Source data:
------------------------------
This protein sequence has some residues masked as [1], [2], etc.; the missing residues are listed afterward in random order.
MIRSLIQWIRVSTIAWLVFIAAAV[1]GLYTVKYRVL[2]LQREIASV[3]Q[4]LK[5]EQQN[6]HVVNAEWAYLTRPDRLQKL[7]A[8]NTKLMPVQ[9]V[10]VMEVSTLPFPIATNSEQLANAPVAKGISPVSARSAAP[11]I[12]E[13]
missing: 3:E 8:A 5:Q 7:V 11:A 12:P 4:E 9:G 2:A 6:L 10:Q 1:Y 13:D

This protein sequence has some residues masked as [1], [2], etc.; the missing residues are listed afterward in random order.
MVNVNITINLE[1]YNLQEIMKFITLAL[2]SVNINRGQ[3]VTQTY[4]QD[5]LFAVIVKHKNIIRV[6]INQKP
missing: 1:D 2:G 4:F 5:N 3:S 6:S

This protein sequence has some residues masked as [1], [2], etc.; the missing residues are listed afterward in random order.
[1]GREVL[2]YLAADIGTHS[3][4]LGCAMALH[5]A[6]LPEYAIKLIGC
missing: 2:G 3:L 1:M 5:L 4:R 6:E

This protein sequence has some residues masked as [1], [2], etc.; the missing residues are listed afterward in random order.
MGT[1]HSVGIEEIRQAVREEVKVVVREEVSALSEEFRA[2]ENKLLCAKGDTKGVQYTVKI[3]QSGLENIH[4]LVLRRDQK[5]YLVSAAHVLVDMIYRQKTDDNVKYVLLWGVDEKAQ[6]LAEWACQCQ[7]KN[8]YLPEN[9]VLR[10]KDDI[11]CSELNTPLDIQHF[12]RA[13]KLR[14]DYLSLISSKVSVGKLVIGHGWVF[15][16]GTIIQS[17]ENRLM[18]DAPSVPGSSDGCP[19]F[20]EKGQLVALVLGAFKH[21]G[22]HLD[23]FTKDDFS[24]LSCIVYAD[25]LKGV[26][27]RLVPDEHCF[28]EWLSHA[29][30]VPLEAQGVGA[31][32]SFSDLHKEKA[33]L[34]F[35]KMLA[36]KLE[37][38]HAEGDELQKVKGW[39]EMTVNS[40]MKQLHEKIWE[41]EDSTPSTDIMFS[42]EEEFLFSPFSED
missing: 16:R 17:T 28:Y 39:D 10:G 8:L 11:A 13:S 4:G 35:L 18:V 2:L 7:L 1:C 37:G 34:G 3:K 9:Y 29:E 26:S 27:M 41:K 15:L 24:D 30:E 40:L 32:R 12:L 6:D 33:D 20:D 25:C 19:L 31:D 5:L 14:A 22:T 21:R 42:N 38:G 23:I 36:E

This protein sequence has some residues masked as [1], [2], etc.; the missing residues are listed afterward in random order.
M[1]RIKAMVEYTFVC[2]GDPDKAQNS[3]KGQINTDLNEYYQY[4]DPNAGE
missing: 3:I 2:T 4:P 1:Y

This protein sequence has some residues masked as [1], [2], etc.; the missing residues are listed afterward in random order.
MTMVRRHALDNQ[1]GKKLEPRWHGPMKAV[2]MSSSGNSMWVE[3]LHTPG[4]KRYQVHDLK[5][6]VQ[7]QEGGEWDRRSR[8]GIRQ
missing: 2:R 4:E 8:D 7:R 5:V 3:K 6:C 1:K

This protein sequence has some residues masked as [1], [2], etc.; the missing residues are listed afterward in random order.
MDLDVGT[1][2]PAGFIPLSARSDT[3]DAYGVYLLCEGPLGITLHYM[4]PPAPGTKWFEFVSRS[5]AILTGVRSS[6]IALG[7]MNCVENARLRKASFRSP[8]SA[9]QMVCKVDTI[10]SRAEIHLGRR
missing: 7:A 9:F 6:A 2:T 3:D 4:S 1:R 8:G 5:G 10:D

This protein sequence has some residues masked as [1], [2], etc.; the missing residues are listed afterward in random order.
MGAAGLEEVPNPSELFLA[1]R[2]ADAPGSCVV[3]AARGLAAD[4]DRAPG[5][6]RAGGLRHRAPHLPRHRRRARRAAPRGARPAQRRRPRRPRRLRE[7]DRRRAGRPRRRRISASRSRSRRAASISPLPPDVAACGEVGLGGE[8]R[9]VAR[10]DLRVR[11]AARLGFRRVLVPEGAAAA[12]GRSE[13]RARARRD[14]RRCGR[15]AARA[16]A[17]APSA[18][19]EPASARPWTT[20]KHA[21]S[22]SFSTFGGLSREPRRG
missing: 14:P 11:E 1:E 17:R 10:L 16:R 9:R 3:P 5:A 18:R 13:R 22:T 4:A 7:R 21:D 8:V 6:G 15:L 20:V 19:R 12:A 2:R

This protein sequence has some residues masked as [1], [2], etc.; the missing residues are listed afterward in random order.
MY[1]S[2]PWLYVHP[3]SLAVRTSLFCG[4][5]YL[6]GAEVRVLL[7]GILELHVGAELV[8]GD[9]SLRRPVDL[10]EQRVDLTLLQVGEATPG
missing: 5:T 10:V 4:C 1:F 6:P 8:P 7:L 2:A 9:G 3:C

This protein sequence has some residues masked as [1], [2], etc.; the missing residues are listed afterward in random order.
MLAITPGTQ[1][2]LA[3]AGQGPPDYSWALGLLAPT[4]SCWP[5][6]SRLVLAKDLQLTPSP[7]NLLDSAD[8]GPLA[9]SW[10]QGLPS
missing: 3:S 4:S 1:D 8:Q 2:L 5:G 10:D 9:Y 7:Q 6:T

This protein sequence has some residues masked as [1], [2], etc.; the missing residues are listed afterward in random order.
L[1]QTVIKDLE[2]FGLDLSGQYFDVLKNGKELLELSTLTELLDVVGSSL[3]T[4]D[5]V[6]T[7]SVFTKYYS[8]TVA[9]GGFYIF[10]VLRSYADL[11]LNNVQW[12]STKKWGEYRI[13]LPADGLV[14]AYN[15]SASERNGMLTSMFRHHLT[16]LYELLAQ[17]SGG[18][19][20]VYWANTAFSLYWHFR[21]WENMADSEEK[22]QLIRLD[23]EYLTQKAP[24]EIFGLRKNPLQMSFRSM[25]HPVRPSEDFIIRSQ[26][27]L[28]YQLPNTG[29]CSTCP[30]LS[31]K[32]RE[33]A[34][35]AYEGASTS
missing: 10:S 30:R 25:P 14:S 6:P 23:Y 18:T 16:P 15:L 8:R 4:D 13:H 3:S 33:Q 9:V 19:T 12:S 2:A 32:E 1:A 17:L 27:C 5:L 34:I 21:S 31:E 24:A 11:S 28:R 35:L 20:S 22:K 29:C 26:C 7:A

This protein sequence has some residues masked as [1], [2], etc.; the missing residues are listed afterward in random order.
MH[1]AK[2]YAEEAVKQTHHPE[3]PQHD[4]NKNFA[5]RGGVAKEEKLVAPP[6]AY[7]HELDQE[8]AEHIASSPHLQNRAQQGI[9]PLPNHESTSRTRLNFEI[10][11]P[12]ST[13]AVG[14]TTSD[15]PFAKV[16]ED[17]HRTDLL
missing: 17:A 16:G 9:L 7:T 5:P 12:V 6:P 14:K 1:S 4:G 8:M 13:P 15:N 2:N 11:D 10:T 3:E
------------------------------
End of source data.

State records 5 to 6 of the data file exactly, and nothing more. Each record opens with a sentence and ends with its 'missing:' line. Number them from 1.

This protein sequence has some residues masked as [1], [2], etc.; the missing residues are listed afterward in random order.
M[1]RIKAMVEYTFVC[2]GDPDKAQNS[3]KGQINTDLNEYYQY[4]DPNAGE
missing: 3:I 2:T 4:P 1:Y

This protein sequence has some residues masked as [1], [2], etc.; the missing residues are listed afterward in random order.
MTMVRRHALDNQ[1]GKKLEPRWHGPMKAV[2]MSSSGNSMWVE[3]LHTPG[4]KRYQVHDLK[5][6]VQ[7]QEGGEWDRRSR[8]GIRQ
missing: 2:R 4:E 8:D 7:R 5:V 3:K 6:C 1:K